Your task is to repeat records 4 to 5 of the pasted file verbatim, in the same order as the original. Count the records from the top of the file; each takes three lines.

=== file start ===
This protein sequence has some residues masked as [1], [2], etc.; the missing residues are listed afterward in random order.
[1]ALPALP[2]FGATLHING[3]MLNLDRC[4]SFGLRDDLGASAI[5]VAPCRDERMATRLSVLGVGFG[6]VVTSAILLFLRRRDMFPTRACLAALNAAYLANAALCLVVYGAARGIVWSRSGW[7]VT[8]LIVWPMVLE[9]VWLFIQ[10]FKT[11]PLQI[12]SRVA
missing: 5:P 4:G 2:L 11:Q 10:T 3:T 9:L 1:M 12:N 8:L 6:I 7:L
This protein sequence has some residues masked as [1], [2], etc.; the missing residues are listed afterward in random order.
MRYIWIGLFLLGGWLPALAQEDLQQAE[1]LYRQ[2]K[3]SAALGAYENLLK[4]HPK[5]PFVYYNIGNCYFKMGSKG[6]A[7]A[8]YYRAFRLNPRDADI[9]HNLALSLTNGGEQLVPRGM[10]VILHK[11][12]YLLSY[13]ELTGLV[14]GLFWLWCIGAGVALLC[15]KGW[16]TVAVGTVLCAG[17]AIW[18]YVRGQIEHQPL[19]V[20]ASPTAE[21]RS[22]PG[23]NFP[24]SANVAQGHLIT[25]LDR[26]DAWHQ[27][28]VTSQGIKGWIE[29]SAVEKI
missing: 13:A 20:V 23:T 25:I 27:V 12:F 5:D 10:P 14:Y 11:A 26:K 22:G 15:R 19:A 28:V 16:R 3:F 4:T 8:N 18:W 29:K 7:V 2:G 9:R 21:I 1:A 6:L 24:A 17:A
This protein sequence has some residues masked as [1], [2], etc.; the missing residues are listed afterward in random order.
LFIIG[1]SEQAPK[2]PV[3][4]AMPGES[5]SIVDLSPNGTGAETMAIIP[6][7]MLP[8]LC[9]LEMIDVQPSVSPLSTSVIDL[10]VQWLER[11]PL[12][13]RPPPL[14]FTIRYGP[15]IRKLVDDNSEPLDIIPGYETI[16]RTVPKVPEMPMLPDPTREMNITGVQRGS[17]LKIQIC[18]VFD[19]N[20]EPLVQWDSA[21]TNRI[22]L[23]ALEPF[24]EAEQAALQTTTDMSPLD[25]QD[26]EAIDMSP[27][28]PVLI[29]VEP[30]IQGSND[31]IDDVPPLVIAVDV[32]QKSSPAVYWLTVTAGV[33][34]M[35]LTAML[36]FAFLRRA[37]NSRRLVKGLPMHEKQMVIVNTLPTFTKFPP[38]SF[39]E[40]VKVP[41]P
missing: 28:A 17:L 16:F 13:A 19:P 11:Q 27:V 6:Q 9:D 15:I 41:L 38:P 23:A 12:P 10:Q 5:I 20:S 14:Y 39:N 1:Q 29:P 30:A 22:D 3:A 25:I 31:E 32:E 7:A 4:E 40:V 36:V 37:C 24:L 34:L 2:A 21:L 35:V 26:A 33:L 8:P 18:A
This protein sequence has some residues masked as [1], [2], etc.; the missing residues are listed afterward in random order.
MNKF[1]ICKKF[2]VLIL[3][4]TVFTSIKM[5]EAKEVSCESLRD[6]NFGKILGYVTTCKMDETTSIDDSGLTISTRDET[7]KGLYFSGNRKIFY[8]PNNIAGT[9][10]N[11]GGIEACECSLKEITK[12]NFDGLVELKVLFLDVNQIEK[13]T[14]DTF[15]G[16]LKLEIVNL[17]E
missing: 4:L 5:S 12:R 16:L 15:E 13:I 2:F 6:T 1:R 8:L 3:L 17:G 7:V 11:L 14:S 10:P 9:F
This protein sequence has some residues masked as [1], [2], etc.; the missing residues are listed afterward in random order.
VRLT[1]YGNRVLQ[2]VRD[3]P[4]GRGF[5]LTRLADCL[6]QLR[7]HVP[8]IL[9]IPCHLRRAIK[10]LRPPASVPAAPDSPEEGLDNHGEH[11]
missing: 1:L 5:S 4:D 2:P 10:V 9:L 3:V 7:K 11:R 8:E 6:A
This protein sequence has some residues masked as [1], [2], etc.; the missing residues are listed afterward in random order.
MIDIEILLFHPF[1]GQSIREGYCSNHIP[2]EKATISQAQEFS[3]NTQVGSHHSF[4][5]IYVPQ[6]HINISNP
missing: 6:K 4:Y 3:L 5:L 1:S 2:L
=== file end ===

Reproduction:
This protein sequence has some residues masked as [1], [2], etc.; the missing residues are listed afterward in random order.
MNKF[1]ICKKF[2]VLIL[3][4]TVFTSIKM[5]EAKEVSCESLRD[6]NFGKILGYVTTCKMDETTSIDDSGLTISTRDET[7]KGLYFSGNRKIFY[8]PNNIAGT[9][10]N[11]GGIEACECSLKEITK[12]NFDGLVELKVLFLDVNQIEK[13]T[14]DTF[15]G[16]LKLEIVNL[17]E
missing: 4:L 5:S 12:R 16:L 15:E 13:I 2:F 6:T 1:R 8:L 3:L 17:G 7:V 11:L 14:S 10:P 9:F
This protein sequence has some residues masked as [1], [2], etc.; the missing residues are listed afterward in random order.
VRLT[1]YGNRVLQ[2]VRD[3]P[4]GRGF[5]LTRLADCL[6]QLR[7]HVP[8]IL[9]IPCHLRRAIK[10]LRPPASVPAAPDSPEEGLDNHGEH[11]
missing: 1:L 5:S 4:D 2:P 10:V 9:L 3:V 7:K 11:R 8:E 6:A